1. Mike Apo says:

      What exactly is wrong with trying “to derive as much benefit out of travel and credit card companies” ? Those Companies charge plenty for their products and/or services and should be expected to provide value for that customer’s patronage. If I give a Company $550, I AM a good customer and I want good value for my hard-earned dollars. (Maybe $550 isn’t a lot for you..but for most of us, it is.) If AMEX wants to limit access to guests, that is a condition they could set. BUT, Mickey Mouse rules about when MEMBERS can use the lounge are unacceptable. “Reasonable turnover” ain’t my issue or concern. AMEX should be concerned about ME and not vice versa. Your point about limiting guest access is not unreasonable, but defending the stopping of members’ access on arrival is absurd…unless, of course, you’re an AMEX manager.

  5. Levy Flight says:

    Response by UnitedEF captures it. Most people don’t need this service and I expect don’t use it. But, for those that do it is welcome. I assume though that Amex have run the numbers and expect it to make a difference st key times. I am skeptical until see the data.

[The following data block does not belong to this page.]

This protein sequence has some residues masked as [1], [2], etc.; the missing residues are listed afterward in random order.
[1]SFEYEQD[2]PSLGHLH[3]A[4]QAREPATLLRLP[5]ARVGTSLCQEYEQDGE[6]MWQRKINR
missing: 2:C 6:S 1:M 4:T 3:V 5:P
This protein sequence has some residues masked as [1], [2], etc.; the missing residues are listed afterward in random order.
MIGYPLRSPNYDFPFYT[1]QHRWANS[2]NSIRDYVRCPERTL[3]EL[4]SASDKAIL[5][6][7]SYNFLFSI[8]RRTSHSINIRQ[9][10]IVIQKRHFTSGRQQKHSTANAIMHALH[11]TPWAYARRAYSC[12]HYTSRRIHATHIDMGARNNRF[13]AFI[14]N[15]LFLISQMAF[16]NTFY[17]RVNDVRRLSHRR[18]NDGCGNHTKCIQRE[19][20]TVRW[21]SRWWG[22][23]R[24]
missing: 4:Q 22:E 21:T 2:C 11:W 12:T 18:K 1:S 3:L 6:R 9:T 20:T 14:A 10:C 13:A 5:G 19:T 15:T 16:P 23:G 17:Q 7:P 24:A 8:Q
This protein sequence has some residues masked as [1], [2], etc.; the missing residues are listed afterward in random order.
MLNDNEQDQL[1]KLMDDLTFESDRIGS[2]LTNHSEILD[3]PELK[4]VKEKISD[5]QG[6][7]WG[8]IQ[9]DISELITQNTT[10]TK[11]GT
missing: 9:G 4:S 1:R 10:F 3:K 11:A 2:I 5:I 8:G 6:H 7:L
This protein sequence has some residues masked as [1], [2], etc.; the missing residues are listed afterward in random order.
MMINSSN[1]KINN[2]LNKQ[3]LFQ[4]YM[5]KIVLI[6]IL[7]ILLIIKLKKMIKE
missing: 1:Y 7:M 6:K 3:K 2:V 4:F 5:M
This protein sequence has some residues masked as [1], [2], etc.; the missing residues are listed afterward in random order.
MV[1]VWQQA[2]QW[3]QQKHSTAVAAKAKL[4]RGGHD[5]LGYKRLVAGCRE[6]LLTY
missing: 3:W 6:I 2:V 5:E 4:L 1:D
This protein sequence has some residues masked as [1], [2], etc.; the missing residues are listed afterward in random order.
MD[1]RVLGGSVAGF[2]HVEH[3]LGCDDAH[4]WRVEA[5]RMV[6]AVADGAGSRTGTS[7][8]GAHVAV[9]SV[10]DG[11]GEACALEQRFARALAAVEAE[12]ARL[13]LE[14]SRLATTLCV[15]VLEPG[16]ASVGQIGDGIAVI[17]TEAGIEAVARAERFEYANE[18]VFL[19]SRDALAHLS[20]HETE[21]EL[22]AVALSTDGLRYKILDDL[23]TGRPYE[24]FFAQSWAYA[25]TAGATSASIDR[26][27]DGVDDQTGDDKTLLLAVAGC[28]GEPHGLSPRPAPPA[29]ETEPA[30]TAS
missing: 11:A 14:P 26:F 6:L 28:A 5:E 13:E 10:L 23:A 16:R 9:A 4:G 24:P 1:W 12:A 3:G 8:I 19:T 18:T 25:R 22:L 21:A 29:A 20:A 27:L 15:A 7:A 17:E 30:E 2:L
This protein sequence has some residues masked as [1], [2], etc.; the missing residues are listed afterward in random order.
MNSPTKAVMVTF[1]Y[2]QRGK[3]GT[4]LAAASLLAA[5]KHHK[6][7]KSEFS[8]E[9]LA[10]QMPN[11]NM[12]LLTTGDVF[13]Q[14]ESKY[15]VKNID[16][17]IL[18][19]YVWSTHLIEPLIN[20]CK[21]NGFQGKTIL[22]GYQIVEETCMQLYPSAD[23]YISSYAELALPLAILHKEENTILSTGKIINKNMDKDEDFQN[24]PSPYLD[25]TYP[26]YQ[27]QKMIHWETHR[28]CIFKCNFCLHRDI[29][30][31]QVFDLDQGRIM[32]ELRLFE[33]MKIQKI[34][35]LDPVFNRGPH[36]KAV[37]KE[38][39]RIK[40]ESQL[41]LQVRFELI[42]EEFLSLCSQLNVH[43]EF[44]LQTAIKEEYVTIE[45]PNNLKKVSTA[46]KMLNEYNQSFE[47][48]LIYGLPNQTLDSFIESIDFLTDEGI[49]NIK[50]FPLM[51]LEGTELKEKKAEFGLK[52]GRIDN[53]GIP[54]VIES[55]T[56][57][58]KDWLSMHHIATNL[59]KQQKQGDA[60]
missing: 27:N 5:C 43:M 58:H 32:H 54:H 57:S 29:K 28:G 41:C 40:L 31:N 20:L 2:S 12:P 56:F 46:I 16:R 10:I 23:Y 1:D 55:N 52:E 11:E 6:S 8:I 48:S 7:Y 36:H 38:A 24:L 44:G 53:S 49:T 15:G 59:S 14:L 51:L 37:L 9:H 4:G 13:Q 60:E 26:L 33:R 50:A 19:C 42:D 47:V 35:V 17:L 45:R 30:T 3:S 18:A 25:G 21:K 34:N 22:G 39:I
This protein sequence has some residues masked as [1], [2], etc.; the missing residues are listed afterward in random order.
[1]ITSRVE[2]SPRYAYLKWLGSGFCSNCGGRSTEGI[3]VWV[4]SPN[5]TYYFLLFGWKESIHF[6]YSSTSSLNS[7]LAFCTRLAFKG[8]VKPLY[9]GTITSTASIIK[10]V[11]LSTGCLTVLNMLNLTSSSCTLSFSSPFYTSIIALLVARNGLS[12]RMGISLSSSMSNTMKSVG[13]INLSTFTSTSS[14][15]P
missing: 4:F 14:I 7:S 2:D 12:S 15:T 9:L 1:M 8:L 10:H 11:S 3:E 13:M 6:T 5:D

6. Kyle Hawkins says:

    Limit it to a 30 min stop and if you don’t “check out” with your card by then you get charged $30. Easy way thru technology to weed out the campers from those like me who often need to print that last minute presentation document or grab a quick bite before heading out. I agree with you that I don’t ever shower but also don’t take long international flights.

  7. Gizmosdad says:

    Like other comments, a few times a year I have a long flight and then a several-hour drive to my destination, so having a shower and a chance to reset myself before continuing with the journey is part of the reason why I purchase lounge access.
    There are several times a year when I do duck into the lounge on arrival just for the “free” wifi so that I can send emails i was working on during the flight.
    Having said that, I would be okay if I was time-limited for my arrival visits (eg no more than 1 hour) or limited to no more than 6 arrival visits a year

  8. Debit says:

    This is the best place to have a secret tryst without either of the spouses knowing about it.